How Canadians are solving the problem with long waiting lists for Doctors
Some Canadian doctors are using lotteries to cut their waiting lists (National Post, August 6, 2008). The patients who draw the short straw will have to find another family doctor — which one Canadian out of eight lacks. This phenomenon illustrates some interesting aspects of the Canadian health care system. . . .
From Tom Blackwell writing in the National Post:
In the latest jarring illustration of the country's doctor shortage, a family physician in Northern Ontario has used a lottery to determine which patients would be ejected from his overloaded practice.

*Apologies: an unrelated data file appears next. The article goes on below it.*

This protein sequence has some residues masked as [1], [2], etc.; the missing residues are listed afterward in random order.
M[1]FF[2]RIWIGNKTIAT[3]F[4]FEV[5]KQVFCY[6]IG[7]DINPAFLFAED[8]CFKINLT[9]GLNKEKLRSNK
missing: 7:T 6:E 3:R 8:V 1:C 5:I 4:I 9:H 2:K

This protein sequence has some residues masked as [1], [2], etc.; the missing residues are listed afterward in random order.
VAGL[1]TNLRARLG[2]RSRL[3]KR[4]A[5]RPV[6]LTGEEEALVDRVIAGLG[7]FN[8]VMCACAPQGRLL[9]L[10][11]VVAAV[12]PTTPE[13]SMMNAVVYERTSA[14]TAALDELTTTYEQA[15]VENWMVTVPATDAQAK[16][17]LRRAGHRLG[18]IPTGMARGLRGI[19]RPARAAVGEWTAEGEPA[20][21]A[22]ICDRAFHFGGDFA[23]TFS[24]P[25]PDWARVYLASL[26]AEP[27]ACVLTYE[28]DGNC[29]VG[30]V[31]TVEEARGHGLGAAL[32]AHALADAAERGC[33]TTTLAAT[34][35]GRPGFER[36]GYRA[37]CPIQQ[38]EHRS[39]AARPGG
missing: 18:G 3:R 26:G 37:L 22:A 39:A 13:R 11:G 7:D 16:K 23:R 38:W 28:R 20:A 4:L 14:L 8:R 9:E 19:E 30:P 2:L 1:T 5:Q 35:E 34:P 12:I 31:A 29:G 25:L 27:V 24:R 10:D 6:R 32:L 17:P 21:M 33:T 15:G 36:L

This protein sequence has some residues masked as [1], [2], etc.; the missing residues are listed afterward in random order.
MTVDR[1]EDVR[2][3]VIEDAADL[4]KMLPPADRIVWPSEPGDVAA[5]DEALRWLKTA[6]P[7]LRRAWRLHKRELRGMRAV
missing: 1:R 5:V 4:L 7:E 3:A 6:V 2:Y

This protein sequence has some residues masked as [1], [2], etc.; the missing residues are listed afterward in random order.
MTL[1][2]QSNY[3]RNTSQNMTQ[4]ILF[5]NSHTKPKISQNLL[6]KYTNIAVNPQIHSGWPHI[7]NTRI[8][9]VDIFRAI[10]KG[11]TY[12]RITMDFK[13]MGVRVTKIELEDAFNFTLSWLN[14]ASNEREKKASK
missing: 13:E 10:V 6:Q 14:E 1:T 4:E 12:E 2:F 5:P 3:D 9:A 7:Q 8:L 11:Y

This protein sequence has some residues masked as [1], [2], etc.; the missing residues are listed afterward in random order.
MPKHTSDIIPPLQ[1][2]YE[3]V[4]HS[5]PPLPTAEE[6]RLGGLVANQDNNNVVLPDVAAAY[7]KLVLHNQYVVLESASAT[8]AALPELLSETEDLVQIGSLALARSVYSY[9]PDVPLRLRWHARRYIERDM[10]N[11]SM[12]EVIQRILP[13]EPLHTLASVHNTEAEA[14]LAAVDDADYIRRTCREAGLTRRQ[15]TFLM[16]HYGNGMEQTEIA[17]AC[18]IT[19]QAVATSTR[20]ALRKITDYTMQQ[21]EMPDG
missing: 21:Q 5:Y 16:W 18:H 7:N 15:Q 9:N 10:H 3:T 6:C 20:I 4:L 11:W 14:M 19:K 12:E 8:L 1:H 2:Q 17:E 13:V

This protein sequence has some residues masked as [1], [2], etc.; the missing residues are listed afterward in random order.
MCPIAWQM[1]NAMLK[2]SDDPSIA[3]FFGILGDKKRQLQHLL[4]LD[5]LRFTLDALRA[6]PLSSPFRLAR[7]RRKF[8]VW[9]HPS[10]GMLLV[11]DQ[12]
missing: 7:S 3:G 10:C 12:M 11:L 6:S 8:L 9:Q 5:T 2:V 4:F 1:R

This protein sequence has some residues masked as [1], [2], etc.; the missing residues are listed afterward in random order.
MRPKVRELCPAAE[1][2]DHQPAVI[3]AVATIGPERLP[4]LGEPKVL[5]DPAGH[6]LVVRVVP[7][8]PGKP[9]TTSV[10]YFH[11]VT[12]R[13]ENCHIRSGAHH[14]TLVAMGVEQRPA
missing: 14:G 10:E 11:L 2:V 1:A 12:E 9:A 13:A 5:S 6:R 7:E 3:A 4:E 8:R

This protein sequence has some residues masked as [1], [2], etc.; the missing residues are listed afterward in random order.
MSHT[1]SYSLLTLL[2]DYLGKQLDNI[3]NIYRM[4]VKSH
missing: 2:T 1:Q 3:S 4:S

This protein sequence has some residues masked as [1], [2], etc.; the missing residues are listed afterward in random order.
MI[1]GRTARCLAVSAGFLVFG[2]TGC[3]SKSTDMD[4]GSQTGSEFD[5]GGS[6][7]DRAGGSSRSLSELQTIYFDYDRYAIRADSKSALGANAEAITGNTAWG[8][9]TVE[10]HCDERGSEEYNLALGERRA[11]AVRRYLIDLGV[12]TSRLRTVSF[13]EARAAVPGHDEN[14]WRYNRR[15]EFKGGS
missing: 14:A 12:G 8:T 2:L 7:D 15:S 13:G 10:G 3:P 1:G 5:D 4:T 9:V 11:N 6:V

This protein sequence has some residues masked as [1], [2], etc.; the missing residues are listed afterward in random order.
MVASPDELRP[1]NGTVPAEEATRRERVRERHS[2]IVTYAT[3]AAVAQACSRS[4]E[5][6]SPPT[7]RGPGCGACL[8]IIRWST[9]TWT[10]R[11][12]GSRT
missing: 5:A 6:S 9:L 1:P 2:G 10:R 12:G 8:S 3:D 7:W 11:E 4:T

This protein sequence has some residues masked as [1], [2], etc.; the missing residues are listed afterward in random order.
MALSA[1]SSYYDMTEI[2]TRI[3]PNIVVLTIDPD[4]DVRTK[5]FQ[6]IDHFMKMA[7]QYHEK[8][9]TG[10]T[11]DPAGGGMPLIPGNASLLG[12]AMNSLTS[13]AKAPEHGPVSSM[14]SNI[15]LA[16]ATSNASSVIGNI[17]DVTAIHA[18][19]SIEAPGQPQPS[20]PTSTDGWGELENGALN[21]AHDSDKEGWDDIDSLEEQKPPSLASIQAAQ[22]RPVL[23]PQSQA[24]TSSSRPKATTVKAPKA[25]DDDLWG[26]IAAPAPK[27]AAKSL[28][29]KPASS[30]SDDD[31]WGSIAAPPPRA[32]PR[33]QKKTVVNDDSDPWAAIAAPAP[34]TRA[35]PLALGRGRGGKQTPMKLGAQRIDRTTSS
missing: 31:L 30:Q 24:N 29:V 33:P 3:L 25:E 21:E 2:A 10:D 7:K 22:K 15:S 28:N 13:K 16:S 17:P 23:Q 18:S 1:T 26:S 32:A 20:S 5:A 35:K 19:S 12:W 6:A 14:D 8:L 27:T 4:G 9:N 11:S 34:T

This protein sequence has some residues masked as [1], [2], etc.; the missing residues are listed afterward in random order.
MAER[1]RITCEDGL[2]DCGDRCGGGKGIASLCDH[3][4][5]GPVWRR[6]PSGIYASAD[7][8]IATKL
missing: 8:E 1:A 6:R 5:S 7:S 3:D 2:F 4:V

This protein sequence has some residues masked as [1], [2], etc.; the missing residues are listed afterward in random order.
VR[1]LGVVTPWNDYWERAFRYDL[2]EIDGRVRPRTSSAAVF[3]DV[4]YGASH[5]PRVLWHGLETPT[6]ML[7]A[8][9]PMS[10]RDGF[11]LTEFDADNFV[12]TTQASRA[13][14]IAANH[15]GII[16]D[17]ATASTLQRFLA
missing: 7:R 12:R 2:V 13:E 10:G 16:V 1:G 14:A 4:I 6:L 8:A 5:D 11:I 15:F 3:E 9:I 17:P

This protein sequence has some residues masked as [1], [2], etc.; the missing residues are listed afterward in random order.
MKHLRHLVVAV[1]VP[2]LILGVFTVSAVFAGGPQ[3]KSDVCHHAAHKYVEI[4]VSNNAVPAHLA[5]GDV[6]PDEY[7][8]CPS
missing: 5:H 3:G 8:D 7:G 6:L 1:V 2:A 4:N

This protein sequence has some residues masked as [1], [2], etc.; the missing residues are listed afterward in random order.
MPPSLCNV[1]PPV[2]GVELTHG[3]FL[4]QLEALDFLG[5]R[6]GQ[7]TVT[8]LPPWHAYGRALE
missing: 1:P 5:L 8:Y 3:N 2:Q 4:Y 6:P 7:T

Dr. Ken Runciman says he reluctantly eliminated about 100 patients in two separate draws to avoid having to provide assembly-line service or extend already onerous work hours, and admits the move has divided the community of Powassan.
Yet it was not the first time such methods have been employed to determine medical service. A new family practice in Newfoundland held a lottery last month to pick its caseload from among thousands of applicants. An Edmonton doctor selected names randomly earlier this year to pare 500 people from his heavy caseload. And in Ontario, regulators have heard reports of a number of other physicians also using draws to choose, or remove, patients.
"It was just my way of trying to minimize the bias ... rather than going through the list and saying 'I don't like you, and I don't like you,' " said Dr. Runciman. "It wasn't something that I wanted to do."
The unusual practice seems to be a symptom of the times, said Jill Hefley, spokeswoman for the College of Physicians and Surgeons of Ontario. A paucity of medical professionals has left an estimated five million Canadians without a family doctor.